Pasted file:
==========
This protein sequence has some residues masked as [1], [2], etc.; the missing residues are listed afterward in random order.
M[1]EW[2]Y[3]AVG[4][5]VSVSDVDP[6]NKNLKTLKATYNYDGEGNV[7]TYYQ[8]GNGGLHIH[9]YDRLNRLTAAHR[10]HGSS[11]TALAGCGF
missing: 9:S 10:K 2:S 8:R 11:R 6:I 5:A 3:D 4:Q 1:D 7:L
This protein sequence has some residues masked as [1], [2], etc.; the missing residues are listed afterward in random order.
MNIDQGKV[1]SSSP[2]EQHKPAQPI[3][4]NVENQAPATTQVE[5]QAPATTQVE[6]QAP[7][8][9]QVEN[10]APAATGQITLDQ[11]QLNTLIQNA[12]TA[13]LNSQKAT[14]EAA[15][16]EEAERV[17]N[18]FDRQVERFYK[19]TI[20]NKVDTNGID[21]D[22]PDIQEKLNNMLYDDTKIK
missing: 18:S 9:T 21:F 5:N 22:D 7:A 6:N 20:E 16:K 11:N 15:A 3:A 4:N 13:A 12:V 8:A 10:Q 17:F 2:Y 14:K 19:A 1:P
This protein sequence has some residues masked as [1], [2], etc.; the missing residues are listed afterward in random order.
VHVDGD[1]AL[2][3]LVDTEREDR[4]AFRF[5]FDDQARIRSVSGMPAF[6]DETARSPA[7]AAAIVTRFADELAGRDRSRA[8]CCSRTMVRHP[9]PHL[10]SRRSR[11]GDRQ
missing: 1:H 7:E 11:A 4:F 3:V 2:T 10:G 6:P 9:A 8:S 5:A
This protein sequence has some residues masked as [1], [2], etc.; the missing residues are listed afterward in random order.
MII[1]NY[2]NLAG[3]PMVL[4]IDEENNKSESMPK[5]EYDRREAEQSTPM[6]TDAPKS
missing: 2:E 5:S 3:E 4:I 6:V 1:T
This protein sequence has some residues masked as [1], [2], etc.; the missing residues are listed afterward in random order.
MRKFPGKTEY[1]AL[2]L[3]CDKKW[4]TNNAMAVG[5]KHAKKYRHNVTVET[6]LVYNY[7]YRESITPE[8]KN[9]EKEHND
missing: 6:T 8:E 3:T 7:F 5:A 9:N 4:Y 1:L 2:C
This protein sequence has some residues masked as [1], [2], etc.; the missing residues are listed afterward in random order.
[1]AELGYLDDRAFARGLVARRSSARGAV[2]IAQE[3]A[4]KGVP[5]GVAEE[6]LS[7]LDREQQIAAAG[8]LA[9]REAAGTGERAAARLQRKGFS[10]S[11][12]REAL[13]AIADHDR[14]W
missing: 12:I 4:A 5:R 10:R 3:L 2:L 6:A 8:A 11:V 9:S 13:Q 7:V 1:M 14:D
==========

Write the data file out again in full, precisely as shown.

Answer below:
This protein sequence has some residues masked as [1], [2], etc.; the missing residues are listed afterward in random order.
M[1]EW[2]Y[3]AVG[4][5]VSVSDVDP[6]NKNLKTLKATYNYDGEGNV[7]TYYQ[8]GNGGLHIH[9]YDRLNRLTAAHR[10]HGSS[11]TALAGCGF
missing: 9:S 10:K 2:S 8:R 11:R 6:I 5:A 3:D 4:Q 1:D 7:L
This protein sequence has some residues masked as [1], [2], etc.; the missing residues are listed afterward in random order.
MNIDQGKV[1]SSSP[2]EQHKPAQPI[3][4]NVENQAPATTQVE[5]QAPATTQVE[6]QAP[7][8][9]QVEN[10]APAATGQITLDQ[11]QLNTLIQNA[12]TA[13]LNSQKAT[14]EAA[15][16]EEAERV[17]N[18]FDRQVERFYK[19]TI[20]NKVDTNGID[21]D[22]PDIQEKLNNMLYDDTKIK
missing: 18:S 9:T 21:F 5:N 22:D 7:A 6:N 20:E 16:K 11:N 15:A 3:A 4:N 13:A 12:V 8:A 10:Q 17:F 2:Y 14:K 19:A 1:P
This protein sequence has some residues masked as [1], [2], etc.; the missing residues are listed afterward in random order.
VHVDGD[1]AL[2][3]LVDTEREDR[4]AFRF[5]FDDQARIRSVSGMPAF[6]DETARSPA[7]AAAIVTRFADELAGRDRSRA[8]CCSRTMVRHP[9]PHL[10]SRRSR[11]GDRQ
missing: 1:H 7:E 11:A 4:F 3:V 2:T 10:G 6:P 9:A 8:S 5:A
This protein sequence has some residues masked as [1], [2], etc.; the missing residues are listed afterward in random order.
MII[1]NY[2]NLAG[3]PMVL[4]IDEENNKSESMPK[5]EYDRREAEQSTPM[6]TDAPKS
missing: 2:E 5:S 3:E 4:I 6:V 1:T
This protein sequence has some residues masked as [1], [2], etc.; the missing residues are listed afterward in random order.
MRKFPGKTEY[1]AL[2]L[3]CDKKW[4]TNNAMAVG[5]KHAKKYRHNVTVET[6]LVYNY[7]YRESITPE[8]KN[9]EKEHND
missing: 6:T 8:E 3:T 7:F 5:A 9:N 4:Y 1:L 2:C
This protein sequence has some residues masked as [1], [2], etc.; the missing residues are listed afterward in random order.
[1]AELGYLDDRAFARGLVARRSSARGAV[2]IAQE[3]A[4]KGVP[5]GVAEE[6]LS[7]LDREQQIAAAG[8]LA[9]REAAGTGERAAARLQRKGFS[10]S[11][12]REAL[13]AIADHDR[14]W
missing: 12:I 4:A 5:R 10:R 3:L 2:L 6:A 8:A 11:V 9:S 13:Q 7:V 1:M 14:D